The best books on the popular cultural depiction of evolution, of the life of the past, and, how it changes

Dougal Dixon Author Of After Man: A Zoology of the Future
By Dougal Dixon

The Books I Picked & Why

The Palaeoartist's Handbook: Recreating Prehistoric Animals in Art

By Mark Witton

The Palaeoartist's Handbook: Recreating Prehistoric Animals in Art

Why this book?

So often we find popular level dinosaur books with the most ridiculous and inaccurate illustrations. Usually, the fault lies with the middle-man – the children’s writer or the artist. In this book, we have an instance that is, luckily, becoming more common – the academic who has the skills to communicate directly with the general audience. Dr. Witton has the experience of studying fossil animals (pterosaurs are his specialty) and in his book demonstrates how the various aspects of his work command an accurate approach to his artwork (he is a superb artist). Any speculation in his book is based on his sound observations – who would have guessed that the keratinous covering of the horns of Triceratops continued to grow throughout life and so the horny sheaths would have produced weird curly structures like those of elderly sheep?


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All Yesterdays: Unique and Speculative Views of Dinosaurs and Other Prehistoric Animals

By John Conway

All Yesterdays: Unique and Speculative Views of Dinosaurs and Other Prehistoric Animals

Why this book?

The reason that many dinosaur restorations are inaccurate is mostly because the artists base them only on the bones and skeletons. In an interesting exercise the authors and artists here have taken modern animals and imagined how future palaeontologists would illustrate them on the same basis. An elephant has no trunk (the soft musclular material would not have fossilized). A humming bird is a vampire (its long narrow beak looks so much like a hypodermic needle). A manatee is a pig-like animal grazing on upland meadows (or so we would surmise if we only knew of its skull). As a contrast they take the traditional view of fossil animals and make perfectly reasonable predictions of their behaviour based on modern animal lifestyles. Hypsilophodon eats millipedes (although it was definitely a vegetarian - but most modern vegetarian animals eat the occasional meaty snack). Protoceratops climbs trees (although its feet show it to be a ground dweller like a goat - but a goat can climb trees).


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The Unfeathered Bird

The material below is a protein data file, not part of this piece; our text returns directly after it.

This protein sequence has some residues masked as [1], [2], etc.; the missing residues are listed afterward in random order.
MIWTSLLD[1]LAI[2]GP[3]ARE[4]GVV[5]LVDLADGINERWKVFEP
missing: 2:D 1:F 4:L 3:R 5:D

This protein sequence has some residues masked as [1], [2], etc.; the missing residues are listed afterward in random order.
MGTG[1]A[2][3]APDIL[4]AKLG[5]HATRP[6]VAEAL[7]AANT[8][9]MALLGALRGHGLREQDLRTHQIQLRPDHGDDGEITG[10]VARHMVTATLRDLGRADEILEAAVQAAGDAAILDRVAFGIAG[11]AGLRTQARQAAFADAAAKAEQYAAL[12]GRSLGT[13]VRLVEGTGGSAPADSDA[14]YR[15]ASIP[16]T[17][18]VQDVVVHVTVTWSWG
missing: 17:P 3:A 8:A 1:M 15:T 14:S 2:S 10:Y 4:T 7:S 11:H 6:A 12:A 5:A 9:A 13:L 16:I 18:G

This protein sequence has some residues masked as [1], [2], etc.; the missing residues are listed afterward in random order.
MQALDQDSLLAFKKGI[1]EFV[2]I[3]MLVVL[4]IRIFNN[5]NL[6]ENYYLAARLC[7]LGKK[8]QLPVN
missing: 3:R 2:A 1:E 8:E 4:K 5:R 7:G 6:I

By Katerina van Grouw

The Unfeathered Bird

Why this book?

So you want to paint dinosaurs? An artist depicting a modern animal works from life, or works from photographs. Neither option is open to the dinosaur artist. But now that we know that dinosaurs are evolved from birds we have modern examples that can give us a start – at least we can see the layout of muscles and how they bulk out the body around the skeleton. This book is a wonderful atlas of bird parts and can provide a perfect guide to how bones are articulated and how the muscles are built up. It is the nearest that a dinosaur artist will get to a direct visual reference! And it is so beautifully done that it works as a coffee table book – something to be just looked at and admired.


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The Riddle of the Dinosaur

By John Noble Wilford

The Riddle of the Dinosaur

Why this book?

We can be a bit precious about all this. But it is important to keep in mind that we have not always known as much as we do now about the history of life on earth. Wilford gives us a very readable account of the practical history of palaeontology - the people involved, the excitement of the discoveries, the anecdotes of the expeditions, the thought processes that went into the interpretations . . . And how the public have percieved the various discoveries throughout history.


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Dinosaurs Ever Evolving: The Changing Face of Prehistoric Animals in Popular Culture

By Allen A. Debus

Dinosaurs Ever Evolving: The Changing Face of Prehistoric Animals in Popular Culture

Why this book?

Like Wilford’s book, this one goes through the history of palaeontology, but puts it in the context of society at the time. For example the general appreciation of the dinosaur in the last 150 years has gone from an amazing curiosity, through a symbol of something that was too clumsy to survive, through a metaphor for our own vulnerability to climate change or pollution or nuclear annihilation, to the venerable ancestor of our lovely birds . . . It can be a bit nerdy at times – overly detailed plot lines of particular films or comic books – and can be somewhat repetitive – the same examples cropping up again and again. The sweep of the work references other writers in the field – including Septhen Jay Gould, Donald F. Glut and the above John Noble Wilford – giving a great coverage of the subject


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